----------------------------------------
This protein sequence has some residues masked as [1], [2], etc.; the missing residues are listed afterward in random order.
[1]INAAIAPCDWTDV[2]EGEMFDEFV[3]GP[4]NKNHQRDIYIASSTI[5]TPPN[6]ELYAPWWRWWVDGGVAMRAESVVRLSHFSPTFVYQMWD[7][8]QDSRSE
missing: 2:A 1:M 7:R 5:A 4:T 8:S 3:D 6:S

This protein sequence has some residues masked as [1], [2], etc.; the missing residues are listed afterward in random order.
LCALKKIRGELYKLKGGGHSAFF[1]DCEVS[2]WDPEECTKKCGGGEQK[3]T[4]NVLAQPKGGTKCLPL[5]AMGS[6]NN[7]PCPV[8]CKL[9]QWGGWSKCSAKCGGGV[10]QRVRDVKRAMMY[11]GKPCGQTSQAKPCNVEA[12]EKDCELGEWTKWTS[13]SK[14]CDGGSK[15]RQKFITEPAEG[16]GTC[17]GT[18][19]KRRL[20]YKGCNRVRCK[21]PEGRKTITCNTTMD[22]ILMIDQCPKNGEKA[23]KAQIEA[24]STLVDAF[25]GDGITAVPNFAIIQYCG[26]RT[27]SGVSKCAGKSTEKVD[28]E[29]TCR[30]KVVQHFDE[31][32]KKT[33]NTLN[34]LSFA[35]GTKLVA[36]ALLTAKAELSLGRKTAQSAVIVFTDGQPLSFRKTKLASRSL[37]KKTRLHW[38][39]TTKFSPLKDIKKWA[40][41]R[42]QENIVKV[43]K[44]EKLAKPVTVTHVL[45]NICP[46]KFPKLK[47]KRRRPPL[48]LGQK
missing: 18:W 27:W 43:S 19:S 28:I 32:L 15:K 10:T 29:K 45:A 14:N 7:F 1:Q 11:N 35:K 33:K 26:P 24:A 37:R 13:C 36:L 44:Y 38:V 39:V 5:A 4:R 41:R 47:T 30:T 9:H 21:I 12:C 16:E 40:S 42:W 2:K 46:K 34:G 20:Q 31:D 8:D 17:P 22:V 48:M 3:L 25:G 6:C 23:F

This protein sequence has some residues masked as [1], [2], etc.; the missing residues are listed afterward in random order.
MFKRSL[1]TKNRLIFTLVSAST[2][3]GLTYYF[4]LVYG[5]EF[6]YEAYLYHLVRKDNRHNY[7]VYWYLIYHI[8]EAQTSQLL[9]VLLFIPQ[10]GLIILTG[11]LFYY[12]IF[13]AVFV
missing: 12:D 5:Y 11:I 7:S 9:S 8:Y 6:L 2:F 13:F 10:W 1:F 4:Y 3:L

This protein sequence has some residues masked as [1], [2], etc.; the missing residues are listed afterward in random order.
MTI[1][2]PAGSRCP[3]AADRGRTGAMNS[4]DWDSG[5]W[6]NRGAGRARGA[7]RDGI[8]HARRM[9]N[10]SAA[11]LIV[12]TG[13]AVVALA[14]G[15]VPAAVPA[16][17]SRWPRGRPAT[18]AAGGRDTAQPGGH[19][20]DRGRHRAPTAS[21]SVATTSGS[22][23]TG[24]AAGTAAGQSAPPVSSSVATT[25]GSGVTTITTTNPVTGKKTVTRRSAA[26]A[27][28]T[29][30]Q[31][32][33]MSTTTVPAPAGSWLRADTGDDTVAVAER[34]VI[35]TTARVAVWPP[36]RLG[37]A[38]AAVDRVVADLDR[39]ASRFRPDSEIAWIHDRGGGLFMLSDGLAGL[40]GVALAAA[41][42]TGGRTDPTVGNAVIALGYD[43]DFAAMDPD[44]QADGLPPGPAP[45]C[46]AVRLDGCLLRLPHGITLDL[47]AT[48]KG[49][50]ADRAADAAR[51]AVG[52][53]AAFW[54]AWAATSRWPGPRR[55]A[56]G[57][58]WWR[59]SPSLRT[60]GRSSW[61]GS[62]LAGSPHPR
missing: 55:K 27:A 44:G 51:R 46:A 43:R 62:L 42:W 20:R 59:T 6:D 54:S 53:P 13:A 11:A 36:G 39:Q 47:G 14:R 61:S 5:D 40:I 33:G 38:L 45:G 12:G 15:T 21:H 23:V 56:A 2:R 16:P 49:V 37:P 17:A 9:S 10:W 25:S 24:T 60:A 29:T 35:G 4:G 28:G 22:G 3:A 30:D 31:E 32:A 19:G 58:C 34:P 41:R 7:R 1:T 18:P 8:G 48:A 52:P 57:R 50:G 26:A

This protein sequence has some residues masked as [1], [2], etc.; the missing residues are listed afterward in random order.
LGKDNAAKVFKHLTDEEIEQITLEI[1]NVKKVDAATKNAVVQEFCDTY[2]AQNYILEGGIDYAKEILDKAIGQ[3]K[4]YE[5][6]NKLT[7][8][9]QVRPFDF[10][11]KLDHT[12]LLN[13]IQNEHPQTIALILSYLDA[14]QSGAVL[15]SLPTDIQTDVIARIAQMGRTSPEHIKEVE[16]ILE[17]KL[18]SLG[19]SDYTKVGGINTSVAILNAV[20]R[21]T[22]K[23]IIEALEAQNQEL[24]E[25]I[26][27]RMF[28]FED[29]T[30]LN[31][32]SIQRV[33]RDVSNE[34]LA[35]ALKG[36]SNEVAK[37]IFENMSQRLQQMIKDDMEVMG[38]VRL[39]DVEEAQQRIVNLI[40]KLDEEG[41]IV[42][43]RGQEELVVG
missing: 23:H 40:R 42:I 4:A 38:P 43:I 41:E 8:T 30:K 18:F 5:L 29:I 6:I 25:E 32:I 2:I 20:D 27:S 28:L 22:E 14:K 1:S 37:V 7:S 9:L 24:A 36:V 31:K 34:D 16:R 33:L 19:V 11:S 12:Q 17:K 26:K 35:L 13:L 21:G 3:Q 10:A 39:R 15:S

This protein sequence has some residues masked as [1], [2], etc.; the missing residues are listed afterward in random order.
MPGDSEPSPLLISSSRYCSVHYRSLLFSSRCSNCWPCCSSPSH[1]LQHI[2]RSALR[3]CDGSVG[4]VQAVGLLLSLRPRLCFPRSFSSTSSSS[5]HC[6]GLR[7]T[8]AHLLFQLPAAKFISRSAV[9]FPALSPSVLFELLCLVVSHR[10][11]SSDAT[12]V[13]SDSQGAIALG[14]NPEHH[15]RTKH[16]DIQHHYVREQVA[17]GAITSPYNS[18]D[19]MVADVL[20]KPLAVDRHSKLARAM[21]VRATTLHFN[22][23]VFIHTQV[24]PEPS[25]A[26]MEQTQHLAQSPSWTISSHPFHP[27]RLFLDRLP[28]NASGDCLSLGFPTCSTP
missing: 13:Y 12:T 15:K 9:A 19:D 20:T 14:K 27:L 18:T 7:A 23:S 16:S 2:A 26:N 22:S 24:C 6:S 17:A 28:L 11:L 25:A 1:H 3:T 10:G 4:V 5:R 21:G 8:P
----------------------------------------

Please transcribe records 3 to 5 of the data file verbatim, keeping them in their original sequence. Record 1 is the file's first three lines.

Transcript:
This protein sequence has some residues masked as [1], [2], etc.; the missing residues are listed afterward in random order.
MFKRSL[1]TKNRLIFTLVSAST[2][3]GLTYYF[4]LVYG[5]EF[6]YEAYLYHLVRKDNRHNY[7]VYWYLIYHI[8]EAQTSQLL[9]VLLFIPQ[10]GLIILTG[11]LFYY[12]IF[13]AVFV
missing: 12:D 5:Y 11:I 7:S 9:S 8:Y 6:L 2:F 13:F 10:W 1:F 4:Y 3:L

This protein sequence has some residues masked as [1], [2], etc.; the missing residues are listed afterward in random order.
MTI[1][2]PAGSRCP[3]AADRGRTGAMNS[4]DWDSG[5]W[6]NRGAGRARGA[7]RDGI[8]HARRM[9]N[10]SAA[11]LIV[12]TG[13]AVVALA[14]G[15]VPAAVPA[16][17]SRWPRGRPAT[18]AAGGRDTAQPGGH[19][20]DRGRHRAPTAS[21]SVATTSGS[22][23]TG[24]AAGTAAGQSAPPVSSSVATT[25]GSGVTTITTTNPVTGKKTVTRRSAA[26]A[27][28]T[29][30]Q[31][32][33]MSTTTVPAPAGSWLRADTGDDTVAVAER[34]VI[35]TTARVAVWPP[36]RLG[37]A[38]AAVDRVVADLDR[39]ASRFRPDSEIAWIHDRGGGLFMLSDGLAGL[40]GVALAAA[41][42]TGGRTDPTVGNAVIALGYD[43]DFAAMDPD[44]QADGLPPGPAP[45]C[46]AVRLDGCLLRLPHGITLDL[47]AT[48]KG[49][50]ADRAADAAR[51]AVG[52][53]AAFW[54]AWAATSRWPGPRR[55]A[56]G[57][58]WWR[59]SPSLRT[60]GRSSW[61]GS[62]LAGSPHPR
missing: 55:K 27:A 44:G 51:R 46:A 43:R 62:L 42:W 20:R 59:T 6:D 54:S 53:P 13:A 11:A 36:G 39:Q 47:G 14:R 61:S 5:D 40:I 33:G 38:L 45:G 12:G 15:T 21:H 23:V 56:A 2:R 16:P 49:V 37:P 17:A 9:S 10:W 25:S 24:T 60:A 29:T 35:G 4:G 28:G 22:G 3:A 30:D 31:E 32:A 19:G 58:C 34:P 41:R 7:R 1:T 18:P 8:G 48:A 52:P 57:R 50:G 26:A

This protein sequence has some residues masked as [1], [2], etc.; the missing residues are listed afterward in random order.
LGKDNAAKVFKHLTDEEIEQITLEI[1]NVKKVDAATKNAVVQEFCDTY[2]AQNYILEGGIDYAKEILDKAIGQ[3]K[4]YE[5][6]NKLT[7][8][9]QVRPFDF[10][11]KLDHT[12]LLN[13]IQNEHPQTIALILSYLDA[14]QSGAVL[15]SLPTDIQTDVIARIAQMGRTSPEHIKEVE[16]ILE[17]KL[18]SLG[19]SDYTKVGGINTSVAILNAV[20]R[21]T[22]K[23]IIEALEAQNQEL[24]E[25]I[26][27]RMF[28]FED[29]T[30]LN[31][32]SIQRV[33]RDVSNE[34]LA[35]ALKG[36]SNEVAK[37]IFENMSQRLQQMIKDDMEVMG[38]VRL[39]DVEEAQQRIVNLI[40]KLDEEG[41]IV[42][43]RGQEELVVG
missing: 23:H 40:R 42:I 4:A 38:P 43:I 41:E 8:T 30:K 18:F 5:L 29:I 6:I 25:E 32:I 2:I 20:D 27:S 28:L 22:E 14:K 1:S 37:V 7:S 9:L 24:A 36:V 31:K 34:D 16:R 33:L 19:V 11:S 12:Q 17:K 26:K 35:L 13:L 21:G 3:Q 10:A 39:R 15:S